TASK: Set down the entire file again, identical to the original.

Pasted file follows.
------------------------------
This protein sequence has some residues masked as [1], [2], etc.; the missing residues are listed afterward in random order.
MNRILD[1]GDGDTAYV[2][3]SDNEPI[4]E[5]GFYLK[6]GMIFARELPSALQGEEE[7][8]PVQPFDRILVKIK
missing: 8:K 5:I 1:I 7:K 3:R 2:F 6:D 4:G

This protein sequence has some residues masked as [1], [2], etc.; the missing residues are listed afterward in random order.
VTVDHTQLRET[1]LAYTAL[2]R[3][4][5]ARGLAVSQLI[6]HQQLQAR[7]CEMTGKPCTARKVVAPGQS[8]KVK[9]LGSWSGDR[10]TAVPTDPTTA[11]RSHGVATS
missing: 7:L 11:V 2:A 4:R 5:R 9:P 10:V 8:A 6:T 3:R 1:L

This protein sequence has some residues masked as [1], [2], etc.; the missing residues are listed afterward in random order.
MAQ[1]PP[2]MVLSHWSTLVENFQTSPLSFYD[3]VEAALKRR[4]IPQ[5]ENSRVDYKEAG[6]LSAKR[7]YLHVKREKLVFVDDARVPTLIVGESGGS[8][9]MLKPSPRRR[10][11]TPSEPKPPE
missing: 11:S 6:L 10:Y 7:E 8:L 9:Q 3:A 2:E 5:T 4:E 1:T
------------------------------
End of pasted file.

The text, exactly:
This protein sequence has some residues masked as [1], [2], etc.; the missing residues are listed afterward in random order.
MNRILD[1]GDGDTAYV[2][3]SDNEPI[4]E[5]GFYLK[6]GMIFARELPSALQGEEE[7][8]PVQPFDRILVKIK
missing: 8:K 5:I 1:I 7:K 3:R 2:F 6:D 4:G

This protein sequence has some residues masked as [1], [2], etc.; the missing residues are listed afterward in random order.
VTVDHTQLRET[1]LAYTAL[2]R[3][4][5]ARGLAVSQLI[6]HQQLQAR[7]CEMTGKPCTARKVVAPGQS[8]KVK[9]LGSWSGDR[10]TAVPTDPTTA[11]RSHGVATS
missing: 7:L 11:V 2:A 4:R 5:R 9:P 10:V 8:A 6:T 3:R 1:L

This protein sequence has some residues masked as [1], [2], etc.; the missing residues are listed afterward in random order.
MAQ[1]PP[2]MVLSHWSTLVENFQTSPLSFYD[3]VEAALKRR[4]IPQ[5]ENSRVDYKEAG[6]LSAKR[7]YLHVKREKLVFVDDARVPTLIVGESGGS[8][9]MLKPSPRRR[10][11]TPSEPKPPE
missing: 11:S 6:L 10:Y 7:E 8:L 9:Q 3:A 2:E 5:T 4:E 1:T